The Dongria Kondhs

Nestled between an area of densely forested hills, deep gorges and cascading streams, reside the Dongria Kondh tribe. They derive their name from Dongar, meaning 'hill’ and the name for themselves is Jharnia: protector of streams. To be a Dongria Kondh in the Niyamgiri hill range in Odisha-India, is to farm the hills’ fertile slopes, harvest their produce, and worship the mountain god 'Niyam Raja'. The deep reverence that the Dongria have for their gods, hills and streams pervades every aspect of their lives. Even their art reflects the mountains, in the triangular designs found on village shrines, farm and forests. They have expert knowledge of their forests and the plants and wildlife they hold. They gather wild foods such as wild mango, pineapple, jackfruit, and honey. Rare medicinal herbs are also found in abundance, which the Dongria use to treat various ailments including arthritis, bone fractures, malaria and snake bites. They also cultivate crops such as oranges, bananas, ginger, sweet papaya in the forest, all of which are sold at local markets. A recent study showed that the Dongria harvest over a 100 crops from their fields and about gather around 200 different foods from their forest. This diverse bounty of nature sustains them through the year, with little need for food or goods from beyond their hills. The tribe also keeps livestock (chicken, pigs, goats and buffalo). The men gather juice from the forest’s giant sago palm trees, a natural drink that provides energy for their long hikes throughout the Niyamgiri Hills.

As seen with most indigenous cultures, the Dongria too have distinctive jewellery, tattoos and hairstyles. Women wear multiple rings through their ears and three through their noses, while boys wear two nose rings. Dongria girls wear a number of clips in their hair and rings and beads around their necks. Embroidered with colourful motifs & designs on both sides, 'Kapdagonda' or main cloth is a prestigious shawl of the Dongria Kondh which truly are stunning works of art. Hand embroidered with colourful motifs on off-white ‘chaddars’, the Kapadagonda is presented to the Dhangara (partner) by the Dhagiri (young Kondh girl) as a symbol of love and representation of Niyamgiri. Woven only by girls for their lovers or brothers, these shawls are suggestive of warmth and comfort and play a major role in attracting mates and courting sweethearts. During the ceremonial dances, if a boy flings his wrap at a girl, it signifies that he wants to marry her. The girl either accepts the shawl or throws it back. If she accepts, the couple meets and marries with the consent of their respective families. At times, the boy makes the marriage proposal by snatching away the shawl from a girl. The motifs and patterns rendered on it are symmetrical on either ends of the cloth. This piece of textile is not only an art, it also represents the cultural context of the Dongria Kondh community. The girls make this shawl only during their leisure hours and it reflects years of skill that has been passed down from generations. Even while it is being embroidered, the shawl undergoes scrutiny, approval and recognition by fellow members or elders of the community.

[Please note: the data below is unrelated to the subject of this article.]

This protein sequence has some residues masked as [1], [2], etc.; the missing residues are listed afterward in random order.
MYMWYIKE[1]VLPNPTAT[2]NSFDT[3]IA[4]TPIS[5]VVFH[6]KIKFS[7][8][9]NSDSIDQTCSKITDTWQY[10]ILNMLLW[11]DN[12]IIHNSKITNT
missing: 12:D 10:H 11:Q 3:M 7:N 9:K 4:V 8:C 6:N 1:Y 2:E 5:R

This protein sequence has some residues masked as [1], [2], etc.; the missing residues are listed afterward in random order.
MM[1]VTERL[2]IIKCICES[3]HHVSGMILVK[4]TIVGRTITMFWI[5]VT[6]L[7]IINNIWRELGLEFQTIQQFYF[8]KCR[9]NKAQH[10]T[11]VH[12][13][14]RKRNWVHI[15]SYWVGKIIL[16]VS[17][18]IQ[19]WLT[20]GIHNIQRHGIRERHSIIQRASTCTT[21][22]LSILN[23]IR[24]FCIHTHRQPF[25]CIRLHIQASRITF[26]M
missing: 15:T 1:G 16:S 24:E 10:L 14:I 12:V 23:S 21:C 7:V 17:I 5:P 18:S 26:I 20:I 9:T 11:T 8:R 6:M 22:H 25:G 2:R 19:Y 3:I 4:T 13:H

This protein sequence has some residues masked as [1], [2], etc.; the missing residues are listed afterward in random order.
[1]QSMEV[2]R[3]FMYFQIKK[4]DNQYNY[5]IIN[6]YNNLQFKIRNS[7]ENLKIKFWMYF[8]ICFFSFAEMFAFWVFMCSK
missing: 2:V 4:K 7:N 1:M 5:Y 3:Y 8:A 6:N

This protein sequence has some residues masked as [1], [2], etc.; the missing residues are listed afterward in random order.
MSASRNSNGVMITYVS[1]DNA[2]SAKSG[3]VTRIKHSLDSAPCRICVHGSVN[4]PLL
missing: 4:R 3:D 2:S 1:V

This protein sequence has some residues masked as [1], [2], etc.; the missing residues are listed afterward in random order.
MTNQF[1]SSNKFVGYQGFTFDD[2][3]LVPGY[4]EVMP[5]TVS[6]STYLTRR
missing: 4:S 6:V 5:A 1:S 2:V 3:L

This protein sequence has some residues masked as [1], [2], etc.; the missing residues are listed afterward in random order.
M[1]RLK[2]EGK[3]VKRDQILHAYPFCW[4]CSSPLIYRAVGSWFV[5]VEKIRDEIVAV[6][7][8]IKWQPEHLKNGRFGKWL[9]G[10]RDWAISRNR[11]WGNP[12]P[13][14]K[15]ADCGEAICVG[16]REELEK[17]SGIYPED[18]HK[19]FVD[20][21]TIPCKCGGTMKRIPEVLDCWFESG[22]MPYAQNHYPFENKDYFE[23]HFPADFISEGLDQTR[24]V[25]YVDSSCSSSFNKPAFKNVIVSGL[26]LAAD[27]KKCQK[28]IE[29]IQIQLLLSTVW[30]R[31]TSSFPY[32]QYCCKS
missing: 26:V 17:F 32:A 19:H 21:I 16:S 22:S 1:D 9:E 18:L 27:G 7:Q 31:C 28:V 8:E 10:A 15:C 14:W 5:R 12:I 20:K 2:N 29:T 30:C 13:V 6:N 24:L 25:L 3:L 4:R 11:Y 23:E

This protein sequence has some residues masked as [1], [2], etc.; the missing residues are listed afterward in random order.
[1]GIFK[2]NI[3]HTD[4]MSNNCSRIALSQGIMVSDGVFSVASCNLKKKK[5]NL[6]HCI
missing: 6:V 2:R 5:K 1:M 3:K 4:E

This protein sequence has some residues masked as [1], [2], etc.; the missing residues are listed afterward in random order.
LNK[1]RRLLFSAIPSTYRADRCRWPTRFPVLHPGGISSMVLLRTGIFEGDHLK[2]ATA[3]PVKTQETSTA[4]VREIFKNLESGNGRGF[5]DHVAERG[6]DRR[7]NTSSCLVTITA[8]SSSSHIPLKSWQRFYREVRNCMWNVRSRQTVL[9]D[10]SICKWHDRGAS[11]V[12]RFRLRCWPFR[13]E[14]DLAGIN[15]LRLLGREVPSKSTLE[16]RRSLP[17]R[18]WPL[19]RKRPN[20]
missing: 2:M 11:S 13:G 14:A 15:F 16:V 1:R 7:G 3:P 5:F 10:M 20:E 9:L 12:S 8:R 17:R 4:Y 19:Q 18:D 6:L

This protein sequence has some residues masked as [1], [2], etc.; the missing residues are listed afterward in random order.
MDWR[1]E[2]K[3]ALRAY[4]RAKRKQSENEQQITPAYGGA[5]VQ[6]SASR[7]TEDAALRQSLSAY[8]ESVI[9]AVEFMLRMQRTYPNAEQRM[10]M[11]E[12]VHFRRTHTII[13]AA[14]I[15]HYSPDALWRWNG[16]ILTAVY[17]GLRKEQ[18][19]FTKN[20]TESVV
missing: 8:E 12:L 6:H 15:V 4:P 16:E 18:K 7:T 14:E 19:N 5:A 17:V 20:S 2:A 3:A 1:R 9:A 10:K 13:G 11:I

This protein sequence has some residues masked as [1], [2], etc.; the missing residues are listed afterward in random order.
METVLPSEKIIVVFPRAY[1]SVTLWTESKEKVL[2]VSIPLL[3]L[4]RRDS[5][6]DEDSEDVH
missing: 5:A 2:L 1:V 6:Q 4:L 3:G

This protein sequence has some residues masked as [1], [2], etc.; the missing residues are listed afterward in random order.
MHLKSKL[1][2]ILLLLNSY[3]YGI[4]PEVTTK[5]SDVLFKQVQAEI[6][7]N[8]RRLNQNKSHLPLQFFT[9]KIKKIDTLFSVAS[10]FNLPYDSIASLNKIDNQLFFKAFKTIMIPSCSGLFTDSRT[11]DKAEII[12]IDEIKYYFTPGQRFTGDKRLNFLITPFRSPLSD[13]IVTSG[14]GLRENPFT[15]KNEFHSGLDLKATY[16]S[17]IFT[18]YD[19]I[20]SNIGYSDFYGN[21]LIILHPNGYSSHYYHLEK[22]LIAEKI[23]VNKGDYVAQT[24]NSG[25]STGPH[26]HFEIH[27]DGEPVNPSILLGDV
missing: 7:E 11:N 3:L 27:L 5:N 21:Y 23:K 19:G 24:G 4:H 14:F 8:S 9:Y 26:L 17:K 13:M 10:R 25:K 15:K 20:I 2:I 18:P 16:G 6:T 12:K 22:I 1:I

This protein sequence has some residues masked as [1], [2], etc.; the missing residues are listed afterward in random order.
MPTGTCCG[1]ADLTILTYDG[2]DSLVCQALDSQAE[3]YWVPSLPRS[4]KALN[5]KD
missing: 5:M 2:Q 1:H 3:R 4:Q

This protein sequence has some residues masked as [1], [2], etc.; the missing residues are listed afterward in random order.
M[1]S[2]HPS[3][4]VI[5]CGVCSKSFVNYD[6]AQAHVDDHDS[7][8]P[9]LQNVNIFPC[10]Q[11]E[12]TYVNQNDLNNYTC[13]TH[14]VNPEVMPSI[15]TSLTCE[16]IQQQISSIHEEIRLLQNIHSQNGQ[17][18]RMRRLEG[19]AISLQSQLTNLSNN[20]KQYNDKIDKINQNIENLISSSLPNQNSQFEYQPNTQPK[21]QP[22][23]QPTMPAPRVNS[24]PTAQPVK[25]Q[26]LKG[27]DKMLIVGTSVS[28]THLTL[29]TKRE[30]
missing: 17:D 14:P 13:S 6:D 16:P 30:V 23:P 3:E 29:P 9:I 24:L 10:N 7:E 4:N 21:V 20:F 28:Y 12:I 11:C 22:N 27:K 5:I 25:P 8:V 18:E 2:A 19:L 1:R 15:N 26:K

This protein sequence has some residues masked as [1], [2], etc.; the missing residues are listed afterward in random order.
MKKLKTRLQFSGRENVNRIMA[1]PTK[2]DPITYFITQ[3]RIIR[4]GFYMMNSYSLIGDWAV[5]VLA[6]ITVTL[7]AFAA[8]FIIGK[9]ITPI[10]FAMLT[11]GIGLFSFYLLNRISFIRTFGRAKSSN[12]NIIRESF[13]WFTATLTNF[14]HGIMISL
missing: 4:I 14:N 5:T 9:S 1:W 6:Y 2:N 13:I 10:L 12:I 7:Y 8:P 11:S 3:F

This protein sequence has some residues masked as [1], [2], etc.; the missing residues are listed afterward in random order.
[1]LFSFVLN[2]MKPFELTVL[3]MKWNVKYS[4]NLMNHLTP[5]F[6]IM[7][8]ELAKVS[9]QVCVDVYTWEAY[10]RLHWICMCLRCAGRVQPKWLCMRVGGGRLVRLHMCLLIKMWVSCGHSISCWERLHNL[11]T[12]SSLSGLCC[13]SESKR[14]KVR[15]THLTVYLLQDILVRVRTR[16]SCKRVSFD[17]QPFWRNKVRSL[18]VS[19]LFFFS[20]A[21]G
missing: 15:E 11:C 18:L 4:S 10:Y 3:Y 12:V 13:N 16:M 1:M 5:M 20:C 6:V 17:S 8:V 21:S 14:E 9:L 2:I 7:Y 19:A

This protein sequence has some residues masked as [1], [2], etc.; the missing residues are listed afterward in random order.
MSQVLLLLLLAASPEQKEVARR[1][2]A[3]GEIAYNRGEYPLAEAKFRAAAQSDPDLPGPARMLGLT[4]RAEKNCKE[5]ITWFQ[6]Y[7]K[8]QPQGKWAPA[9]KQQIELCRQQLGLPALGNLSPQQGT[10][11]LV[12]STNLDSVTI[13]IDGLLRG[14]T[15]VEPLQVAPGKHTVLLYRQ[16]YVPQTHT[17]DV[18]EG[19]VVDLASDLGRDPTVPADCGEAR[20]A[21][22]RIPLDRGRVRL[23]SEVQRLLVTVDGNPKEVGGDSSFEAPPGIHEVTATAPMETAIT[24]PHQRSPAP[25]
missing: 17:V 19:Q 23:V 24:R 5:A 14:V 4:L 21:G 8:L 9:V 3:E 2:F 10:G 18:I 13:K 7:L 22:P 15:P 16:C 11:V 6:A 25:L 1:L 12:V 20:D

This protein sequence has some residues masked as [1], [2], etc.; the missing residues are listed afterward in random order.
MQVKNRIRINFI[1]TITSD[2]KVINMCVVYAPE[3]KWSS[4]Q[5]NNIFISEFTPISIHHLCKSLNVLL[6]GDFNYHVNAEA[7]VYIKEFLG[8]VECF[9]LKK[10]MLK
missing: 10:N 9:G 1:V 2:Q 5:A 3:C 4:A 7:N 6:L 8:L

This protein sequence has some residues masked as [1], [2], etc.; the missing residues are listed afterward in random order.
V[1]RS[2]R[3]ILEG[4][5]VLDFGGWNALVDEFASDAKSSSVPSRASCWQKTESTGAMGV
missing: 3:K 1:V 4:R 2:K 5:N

It's fascinating to understand the cultural & ethnic value of these indigenous textiles. Dongria believe that red, green & yellow are the most auspicious colours and these are the colours used in the Kapadagonda as well. Red signifies blood, sacrifices & revenge while green symbolises their fertile mountain ecology. Yellow symbolises the origin of the Kondh. It also represents prosperity & profuse turmeric cultivation. The threads are dyed according to the colour requirement. The Dongria used turmeric, bean leaves & wild seeds to colour yellow, green & red respectively. To prevent the colour from fading, they would boil the banana flower in water & dip the coloured threads in. The cloth for the shawl was usually obtained in exchange for paddy or vegetables or even a cock from another tribe called Dombs, who live nearby. Unfortunately, these practises have slowly faded away as a result of changing societal structures as well as mass production of textiles and yarn. The different patterns on the Kapadagonda are symbolic of the Dongria culture. “Watta”: The three straight lines running at the bottom of the cloth represents the imaginary boundary wall of their habitation. It symbolises social security and protection from the evil forces.
“Karlikanna”: the axe shape design symbolises the blade of an axe which indicates aggressiveness, revenge, energy, power, territorial fights and proves that they are the real protectors of their “Dongar” (mountain).
“Keriwatta”: The design is derived from a tamarind leaf. Being forest dwellers, everything learned by them from the forest is culturally expressed in this design.
“Kuddilinga”: The triangular design symbolises Niyamgiri hill, the abode of Niyam Raja, their household deity.

Dongria girl embroidering their traditional textile, 'Kapadagonda'.

Dongria girl embroidering their traditional textile, 'Kapadagonda'.

The Dongria Kondhs are a particularly vulnerable tribal group of Odisha, India that has preserved it's rich heritage of cultural & ethnic identity. Today, we must make an effort to understand the sentiment behind theses shawls that were carefully and lovingly woven for personal use. They are a great source of generating direct income for the Dongria women today. We are realising this garment as an exclusive art piece and are working to make this effort of love available, so that it doesn't risk the tragedy of fading away with time. 

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